1. Moving money from the right pocket to the left pocket is a tempest in a teapot for the household budget constraint, but a big deal for the right pocket.

    2. Right, but who has ever been talking about "a household budget"? The discussion is, and always has been, about the *federal budget*. Sorry to say, but you are simply not being substantively responsive here, John. When I made the observation earlier about the effect on the federal budget, it was "not correct". When your colleague made that same observation, it was "brilliant".


  12. The Fed can tighten, albeit slowly, by the simple expedient of not re-investing payments received on all the MBS, and other term debt, they bought.

    The assertion that increasing rates will increase growth and inflation seem to be decisively rebutted by your chart with the red, blue and green lines showing increasing rates leading to the opposite result. The same chart shows that the history of the Fed in the last 20 years has been to raise rates too high (2000-2003 and 2006-2009) in response to some perceived problem.

  13. The key line in the FOMC minutes is that market participants are only OK with the caps as long as they are not binding, i.e. the caps will be continually raised, as they have been all along. You can keep track of the treasuries on loan by the Federal Reserve through the RRP facility and see that the repo market has become increasingly dependent on the facility and usage has continued to increase exponentially.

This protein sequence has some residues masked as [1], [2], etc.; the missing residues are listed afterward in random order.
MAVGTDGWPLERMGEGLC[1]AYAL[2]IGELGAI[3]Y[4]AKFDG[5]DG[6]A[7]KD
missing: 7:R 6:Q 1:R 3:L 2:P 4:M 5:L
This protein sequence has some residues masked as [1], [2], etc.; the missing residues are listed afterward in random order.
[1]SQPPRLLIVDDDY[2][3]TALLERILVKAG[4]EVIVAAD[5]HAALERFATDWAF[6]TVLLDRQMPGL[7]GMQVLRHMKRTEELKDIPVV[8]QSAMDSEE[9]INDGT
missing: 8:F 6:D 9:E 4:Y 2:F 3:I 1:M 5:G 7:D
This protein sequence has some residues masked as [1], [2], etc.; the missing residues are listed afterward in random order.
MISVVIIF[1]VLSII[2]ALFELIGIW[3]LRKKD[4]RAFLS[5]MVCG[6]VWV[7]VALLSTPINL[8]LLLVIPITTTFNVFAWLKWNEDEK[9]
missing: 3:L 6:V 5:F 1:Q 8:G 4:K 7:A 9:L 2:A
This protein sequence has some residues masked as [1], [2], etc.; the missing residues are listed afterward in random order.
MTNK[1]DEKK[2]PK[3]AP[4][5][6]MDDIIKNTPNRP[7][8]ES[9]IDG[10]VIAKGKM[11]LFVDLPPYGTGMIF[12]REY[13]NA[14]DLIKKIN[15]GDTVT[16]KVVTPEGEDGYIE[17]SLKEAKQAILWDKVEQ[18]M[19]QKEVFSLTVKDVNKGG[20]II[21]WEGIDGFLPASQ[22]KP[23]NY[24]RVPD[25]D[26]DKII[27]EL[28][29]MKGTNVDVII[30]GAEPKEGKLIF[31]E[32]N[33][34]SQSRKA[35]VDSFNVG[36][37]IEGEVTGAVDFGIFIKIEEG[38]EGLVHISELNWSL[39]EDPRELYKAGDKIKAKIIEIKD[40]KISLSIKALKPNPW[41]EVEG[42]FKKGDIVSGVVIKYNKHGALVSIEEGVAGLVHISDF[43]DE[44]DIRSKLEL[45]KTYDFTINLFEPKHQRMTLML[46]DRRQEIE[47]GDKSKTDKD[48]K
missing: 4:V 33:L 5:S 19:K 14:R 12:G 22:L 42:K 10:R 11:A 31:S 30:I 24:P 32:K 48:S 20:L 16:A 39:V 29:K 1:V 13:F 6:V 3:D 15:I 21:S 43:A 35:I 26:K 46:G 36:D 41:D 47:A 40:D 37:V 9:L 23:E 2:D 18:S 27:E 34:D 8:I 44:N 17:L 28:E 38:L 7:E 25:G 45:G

Indeed, at some point in the future the repo market will demand every US Treasury security on the Fed's balance sheet. A lack of further collateral issuance would invariably cause a systemic catastrophe throughout the repo market. The only response the Fed would have to such a scenario would be to conduct further unnecessary quantitative easing (in order to add US Treasury securities to its balance sheet, that it could then use in the RRP facility). Indeed, that is exactly what will happen. Only the repo market will continue to demand even more collateral, and the Fed will have to conduct more and more quantitative easing to feed the beast.

  14. John, I'd still be interested to hear you address the implications of the ON RRP facility reaching the limits of the Fed's balance sheet. The Fed has continually raised the ON RRP caps (both per institution and overall) since the facility began day-to-day "tests" (i.e. operations) in 2013. For example, here are the quarter-end allotments to date: